The Utterly Delicious BMW 430i GranCoupe

BMW 430i GranCoupe GayCarBoys (4)

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BMW 430i GranCoupe at Bald Hill Lookout above the Sea Cliff Bridge NSWBMW 430i GranCoupe at Home

BMW 430i GranCoupe GayCarBoys (6)

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BMW 430i GranCoupe rest stop on the Hume Highway NSW not far from bowralBMW 430i GranCoupe centre console scratched woodgrain (1)

BMW 430i GranCoupe centre console scratched woodgrain (2)BMW 430i GranCoupe dash

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BMW 430i GranCoupe getting colder (1)

BMW 430i GranCoupe on the Sea Cliff Bridge NSWBMW 430i GranCoupe getting colder (2)BMW 430i GranCoupe HUD Heads Up Disply on the way to Macquarie Pass

 

The Utterly Delicious BMW 430i GranCoupe

The 430i highlights the confusing nomenclatures the Germans have inflicted on buyers over the last decade. The “even” numbers signified 2 door coupes, so when the 2, 4 and 6 series came out, they only had too doors. However, that shipped has sailed. There is now 4 and 6 series GranCoupes with 4 doors, and a 2 series mini people mover. While the latter is a hideous aberration, the 4 and 6 series are divine in every way.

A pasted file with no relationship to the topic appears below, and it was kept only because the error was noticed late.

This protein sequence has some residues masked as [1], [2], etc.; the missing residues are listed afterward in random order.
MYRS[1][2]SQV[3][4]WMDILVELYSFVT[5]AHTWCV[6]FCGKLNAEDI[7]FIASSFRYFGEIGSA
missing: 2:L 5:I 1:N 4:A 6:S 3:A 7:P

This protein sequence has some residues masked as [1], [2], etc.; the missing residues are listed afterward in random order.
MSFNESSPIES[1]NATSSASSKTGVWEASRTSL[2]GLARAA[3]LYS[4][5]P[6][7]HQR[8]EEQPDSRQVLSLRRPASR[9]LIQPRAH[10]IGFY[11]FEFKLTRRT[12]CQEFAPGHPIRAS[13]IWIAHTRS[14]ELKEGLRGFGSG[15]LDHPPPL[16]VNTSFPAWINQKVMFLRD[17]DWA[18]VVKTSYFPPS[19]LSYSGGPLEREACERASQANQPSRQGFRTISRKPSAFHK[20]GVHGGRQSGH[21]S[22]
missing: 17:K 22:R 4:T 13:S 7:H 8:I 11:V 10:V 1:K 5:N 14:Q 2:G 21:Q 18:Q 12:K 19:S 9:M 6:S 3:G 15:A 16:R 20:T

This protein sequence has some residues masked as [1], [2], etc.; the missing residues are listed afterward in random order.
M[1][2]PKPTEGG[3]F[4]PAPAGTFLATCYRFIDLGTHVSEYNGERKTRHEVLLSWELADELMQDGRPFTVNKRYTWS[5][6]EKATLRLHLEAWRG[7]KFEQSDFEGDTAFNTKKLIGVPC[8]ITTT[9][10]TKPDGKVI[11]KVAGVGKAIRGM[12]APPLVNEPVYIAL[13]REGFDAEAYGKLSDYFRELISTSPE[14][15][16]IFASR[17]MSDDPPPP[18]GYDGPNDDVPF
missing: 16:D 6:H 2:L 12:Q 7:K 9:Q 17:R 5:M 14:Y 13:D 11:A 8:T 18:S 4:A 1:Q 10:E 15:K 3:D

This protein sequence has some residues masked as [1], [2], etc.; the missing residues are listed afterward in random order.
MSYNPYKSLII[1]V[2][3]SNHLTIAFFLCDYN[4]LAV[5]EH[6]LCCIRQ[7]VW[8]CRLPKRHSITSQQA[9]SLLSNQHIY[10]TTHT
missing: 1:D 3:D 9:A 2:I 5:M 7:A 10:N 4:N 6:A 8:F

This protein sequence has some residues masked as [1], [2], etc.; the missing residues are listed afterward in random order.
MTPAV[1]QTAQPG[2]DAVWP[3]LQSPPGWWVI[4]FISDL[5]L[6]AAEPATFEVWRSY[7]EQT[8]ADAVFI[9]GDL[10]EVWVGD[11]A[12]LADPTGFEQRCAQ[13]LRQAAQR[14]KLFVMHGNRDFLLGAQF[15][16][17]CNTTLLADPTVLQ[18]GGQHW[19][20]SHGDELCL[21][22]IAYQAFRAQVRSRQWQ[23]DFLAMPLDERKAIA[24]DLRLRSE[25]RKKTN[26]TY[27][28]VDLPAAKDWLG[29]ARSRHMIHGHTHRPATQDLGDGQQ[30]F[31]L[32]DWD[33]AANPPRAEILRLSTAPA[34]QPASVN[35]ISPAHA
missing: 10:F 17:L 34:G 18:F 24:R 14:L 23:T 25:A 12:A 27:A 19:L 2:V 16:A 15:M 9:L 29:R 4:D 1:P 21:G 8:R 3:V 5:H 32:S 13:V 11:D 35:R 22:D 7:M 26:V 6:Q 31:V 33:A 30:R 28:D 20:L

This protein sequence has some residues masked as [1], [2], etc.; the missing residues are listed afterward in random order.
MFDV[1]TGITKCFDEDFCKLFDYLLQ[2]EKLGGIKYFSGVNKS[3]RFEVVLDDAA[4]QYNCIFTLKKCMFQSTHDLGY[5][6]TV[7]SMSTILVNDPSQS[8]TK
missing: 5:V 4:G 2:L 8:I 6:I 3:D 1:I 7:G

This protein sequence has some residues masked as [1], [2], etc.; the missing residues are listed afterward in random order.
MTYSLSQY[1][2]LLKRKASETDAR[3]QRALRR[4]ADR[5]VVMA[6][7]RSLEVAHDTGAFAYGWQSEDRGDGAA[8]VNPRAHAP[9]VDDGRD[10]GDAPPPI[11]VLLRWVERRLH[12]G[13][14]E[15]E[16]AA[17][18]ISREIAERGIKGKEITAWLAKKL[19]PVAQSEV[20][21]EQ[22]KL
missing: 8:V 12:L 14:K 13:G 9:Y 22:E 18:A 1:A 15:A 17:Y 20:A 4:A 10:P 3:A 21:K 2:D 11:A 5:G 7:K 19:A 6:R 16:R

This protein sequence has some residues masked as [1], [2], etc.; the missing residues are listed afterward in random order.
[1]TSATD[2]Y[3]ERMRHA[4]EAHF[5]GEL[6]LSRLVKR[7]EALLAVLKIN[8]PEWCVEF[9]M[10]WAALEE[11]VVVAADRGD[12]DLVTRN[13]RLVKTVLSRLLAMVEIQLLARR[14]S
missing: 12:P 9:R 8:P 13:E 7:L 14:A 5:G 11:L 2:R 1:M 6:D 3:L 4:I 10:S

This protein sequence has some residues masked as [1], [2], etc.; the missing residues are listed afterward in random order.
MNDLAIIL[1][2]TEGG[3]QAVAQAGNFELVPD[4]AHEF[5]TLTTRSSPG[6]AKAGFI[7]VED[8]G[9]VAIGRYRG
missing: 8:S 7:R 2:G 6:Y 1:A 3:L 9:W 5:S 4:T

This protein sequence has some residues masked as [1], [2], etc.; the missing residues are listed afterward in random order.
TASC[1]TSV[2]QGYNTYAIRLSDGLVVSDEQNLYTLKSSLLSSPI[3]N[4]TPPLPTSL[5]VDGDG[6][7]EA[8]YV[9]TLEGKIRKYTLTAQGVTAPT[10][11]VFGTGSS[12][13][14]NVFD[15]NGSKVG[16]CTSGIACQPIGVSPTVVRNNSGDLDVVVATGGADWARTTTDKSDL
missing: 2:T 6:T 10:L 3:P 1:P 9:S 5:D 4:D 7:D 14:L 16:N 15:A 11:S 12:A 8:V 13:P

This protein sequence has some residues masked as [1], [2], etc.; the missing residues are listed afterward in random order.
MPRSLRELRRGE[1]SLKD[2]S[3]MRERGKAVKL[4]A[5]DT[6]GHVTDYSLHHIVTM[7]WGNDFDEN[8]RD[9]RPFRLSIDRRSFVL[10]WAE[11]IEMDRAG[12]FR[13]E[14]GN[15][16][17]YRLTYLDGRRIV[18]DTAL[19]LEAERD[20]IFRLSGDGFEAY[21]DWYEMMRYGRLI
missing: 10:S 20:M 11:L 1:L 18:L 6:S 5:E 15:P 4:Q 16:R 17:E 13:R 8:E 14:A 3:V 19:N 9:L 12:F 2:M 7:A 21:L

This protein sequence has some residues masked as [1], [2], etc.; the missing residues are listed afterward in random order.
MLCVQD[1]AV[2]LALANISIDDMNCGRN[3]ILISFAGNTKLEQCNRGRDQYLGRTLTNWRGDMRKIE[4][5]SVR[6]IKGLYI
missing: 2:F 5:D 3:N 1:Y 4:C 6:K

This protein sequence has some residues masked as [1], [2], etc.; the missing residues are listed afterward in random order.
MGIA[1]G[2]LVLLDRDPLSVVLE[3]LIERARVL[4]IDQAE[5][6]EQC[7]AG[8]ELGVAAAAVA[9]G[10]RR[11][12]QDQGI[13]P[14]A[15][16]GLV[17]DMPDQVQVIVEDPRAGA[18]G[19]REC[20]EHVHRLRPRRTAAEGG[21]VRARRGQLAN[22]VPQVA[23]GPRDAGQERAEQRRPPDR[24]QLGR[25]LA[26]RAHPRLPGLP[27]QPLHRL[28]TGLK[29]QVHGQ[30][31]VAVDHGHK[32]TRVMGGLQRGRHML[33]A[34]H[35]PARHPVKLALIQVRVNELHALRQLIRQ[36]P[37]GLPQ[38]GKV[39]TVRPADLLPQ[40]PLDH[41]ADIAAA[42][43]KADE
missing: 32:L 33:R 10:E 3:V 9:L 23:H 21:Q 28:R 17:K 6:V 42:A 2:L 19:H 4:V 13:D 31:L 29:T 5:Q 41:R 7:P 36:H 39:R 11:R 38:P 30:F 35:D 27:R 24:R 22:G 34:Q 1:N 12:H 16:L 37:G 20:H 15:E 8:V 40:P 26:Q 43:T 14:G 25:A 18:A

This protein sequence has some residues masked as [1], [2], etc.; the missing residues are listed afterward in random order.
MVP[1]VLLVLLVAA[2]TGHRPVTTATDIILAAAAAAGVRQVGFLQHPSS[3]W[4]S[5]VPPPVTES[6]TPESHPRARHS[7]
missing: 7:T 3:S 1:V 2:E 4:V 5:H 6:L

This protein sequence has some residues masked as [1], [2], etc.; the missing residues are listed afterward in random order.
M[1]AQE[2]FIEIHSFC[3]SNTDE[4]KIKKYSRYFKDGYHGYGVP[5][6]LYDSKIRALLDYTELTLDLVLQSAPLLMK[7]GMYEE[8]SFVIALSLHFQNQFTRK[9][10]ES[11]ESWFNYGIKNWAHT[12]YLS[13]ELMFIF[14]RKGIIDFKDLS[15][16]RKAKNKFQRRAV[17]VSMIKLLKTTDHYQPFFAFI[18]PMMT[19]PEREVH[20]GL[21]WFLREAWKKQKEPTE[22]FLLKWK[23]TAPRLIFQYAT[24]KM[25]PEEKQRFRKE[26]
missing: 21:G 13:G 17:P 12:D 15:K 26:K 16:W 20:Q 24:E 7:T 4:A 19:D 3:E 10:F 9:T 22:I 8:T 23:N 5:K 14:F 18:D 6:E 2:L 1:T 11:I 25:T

The 430i has a coupe profile, so the low roofline swooping rearward means the headroom in the back is a bit snug. Getting in and out of the front seats requires a little extra effort too, the reward is worth it.

The 330i Sedan is a lovely thing indeed, but the exterior is a trifle conservative. It is light and nippy and incredibly comfortable to drive, but its looks feel a little bit done-before. Enter, the 430i. There is a 10 grand premium over the “sedan” bodied 330i. Both the 2 and 4 door 430i’s are the same price, $87,664 drive away in NSW. Auto makers know that 2 door cars have a limited appeal even in the jet-setting-singles-set. You and I might think “who cares what the people in the back think”, but most do, apparently.